Mercedes plant in Vance, Alabama. Photo: Andrew Caballero-Reynolds/AFP/Getty
Job automation has become a key factor in economic anxiety in recent years. As 2020 campaigns begin, Republicans are far more likely than Democrats to live and work in regions with highly automatable jobs, according to a new analysis from Brookings.
Driving the news: Brookings' Mark Muro, Jacob Whiton and Robert Maxim find a correlation between susceptibility to automation and red congressional districts. In the 2018 midterms, they found that 46 of the 50 congressional districts most exposed to automation elected Republicans. Similarly, all 50 of the least-exposed districts are represented by Democrats.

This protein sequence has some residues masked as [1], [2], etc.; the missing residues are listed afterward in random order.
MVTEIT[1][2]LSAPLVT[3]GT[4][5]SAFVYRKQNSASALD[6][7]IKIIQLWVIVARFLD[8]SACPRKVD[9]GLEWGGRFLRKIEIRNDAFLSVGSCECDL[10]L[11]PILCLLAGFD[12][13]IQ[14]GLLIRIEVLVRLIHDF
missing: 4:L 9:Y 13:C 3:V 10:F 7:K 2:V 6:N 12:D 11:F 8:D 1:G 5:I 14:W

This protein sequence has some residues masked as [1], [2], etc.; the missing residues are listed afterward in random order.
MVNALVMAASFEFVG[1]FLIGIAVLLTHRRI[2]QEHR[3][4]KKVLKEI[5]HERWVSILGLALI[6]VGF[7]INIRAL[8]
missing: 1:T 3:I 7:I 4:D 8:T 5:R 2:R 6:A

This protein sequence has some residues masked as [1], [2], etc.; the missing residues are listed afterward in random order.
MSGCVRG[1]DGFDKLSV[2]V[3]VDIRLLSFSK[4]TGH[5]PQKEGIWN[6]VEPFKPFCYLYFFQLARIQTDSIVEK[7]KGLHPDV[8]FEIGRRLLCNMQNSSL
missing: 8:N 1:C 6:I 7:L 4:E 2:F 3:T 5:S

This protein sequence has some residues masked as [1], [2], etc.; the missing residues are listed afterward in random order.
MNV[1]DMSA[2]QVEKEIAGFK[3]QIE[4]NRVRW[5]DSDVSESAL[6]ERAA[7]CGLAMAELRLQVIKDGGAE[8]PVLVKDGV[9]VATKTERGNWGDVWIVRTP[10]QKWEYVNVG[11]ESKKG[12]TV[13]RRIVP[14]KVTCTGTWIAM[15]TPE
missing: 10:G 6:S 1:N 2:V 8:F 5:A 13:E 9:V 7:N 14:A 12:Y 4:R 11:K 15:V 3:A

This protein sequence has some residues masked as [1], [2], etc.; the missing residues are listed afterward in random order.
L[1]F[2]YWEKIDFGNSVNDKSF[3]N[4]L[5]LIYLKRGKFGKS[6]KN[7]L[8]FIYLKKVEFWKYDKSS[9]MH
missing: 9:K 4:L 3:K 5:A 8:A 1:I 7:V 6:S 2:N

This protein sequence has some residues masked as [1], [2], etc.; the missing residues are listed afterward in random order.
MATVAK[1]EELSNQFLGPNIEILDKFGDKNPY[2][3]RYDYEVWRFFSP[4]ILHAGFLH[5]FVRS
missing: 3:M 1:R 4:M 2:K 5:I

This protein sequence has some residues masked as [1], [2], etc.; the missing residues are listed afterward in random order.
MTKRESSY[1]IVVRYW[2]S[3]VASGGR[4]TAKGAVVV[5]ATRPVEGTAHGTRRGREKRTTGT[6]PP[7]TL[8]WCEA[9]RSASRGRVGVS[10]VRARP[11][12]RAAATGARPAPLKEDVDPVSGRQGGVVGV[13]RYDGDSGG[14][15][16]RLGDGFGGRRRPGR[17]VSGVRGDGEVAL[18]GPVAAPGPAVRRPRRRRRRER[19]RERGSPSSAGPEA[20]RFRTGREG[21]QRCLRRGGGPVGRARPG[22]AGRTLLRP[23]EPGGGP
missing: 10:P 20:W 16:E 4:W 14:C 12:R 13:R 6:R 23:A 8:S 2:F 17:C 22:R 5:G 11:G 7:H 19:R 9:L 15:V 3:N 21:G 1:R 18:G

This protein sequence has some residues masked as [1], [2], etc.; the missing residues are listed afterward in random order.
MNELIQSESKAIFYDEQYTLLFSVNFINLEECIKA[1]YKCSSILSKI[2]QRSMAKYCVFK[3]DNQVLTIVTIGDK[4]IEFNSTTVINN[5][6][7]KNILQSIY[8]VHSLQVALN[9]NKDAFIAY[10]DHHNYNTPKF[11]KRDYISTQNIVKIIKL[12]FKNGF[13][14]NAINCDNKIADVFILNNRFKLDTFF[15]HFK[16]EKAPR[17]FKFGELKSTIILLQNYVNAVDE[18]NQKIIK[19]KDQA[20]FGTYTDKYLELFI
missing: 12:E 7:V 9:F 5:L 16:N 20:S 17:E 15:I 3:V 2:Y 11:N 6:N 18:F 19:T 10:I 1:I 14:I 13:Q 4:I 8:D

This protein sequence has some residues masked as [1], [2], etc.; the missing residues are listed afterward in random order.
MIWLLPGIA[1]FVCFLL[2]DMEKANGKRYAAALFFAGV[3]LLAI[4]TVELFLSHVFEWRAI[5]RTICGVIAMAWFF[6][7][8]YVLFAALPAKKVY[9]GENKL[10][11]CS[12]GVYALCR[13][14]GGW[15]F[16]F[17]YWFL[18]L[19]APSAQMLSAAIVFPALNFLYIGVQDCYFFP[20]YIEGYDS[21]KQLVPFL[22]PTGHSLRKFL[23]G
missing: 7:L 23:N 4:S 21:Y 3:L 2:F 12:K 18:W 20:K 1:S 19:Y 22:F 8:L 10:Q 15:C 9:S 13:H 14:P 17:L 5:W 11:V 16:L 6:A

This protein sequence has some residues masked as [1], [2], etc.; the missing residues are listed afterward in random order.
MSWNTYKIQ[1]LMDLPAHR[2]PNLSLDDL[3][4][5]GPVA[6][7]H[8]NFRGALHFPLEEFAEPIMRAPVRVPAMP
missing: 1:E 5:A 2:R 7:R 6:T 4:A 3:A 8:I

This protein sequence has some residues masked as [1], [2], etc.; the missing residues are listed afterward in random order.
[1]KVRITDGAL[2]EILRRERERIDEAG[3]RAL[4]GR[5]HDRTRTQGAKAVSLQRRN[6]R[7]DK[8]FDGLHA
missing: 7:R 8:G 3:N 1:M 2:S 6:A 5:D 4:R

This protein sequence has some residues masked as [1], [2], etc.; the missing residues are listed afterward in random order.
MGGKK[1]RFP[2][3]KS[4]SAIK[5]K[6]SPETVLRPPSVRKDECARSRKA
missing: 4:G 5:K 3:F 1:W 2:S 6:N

- The analysis builds on a paper published a year ago by Carl Frey and two Oxford colleagues about the impact of robots on the 2016 election.
- They found that President Trump's support was far higher in local labor markets with higher exposure to robot automation.
Kyle Kondik, managing editor of Sabato’s Crystal Ball at the University of Virginia, tells Axios that he sees no opening for Democrats to exploit worker anxiety caused by layoffs and the threat of more.
- Trump's get-tough platform on trade has resonated in these Republican-held districts, Kondik said.
- "Democrats did hold versions of some of these districts prior to 2010, but they have become so Republican now that they do not seem like viable targets in 2020."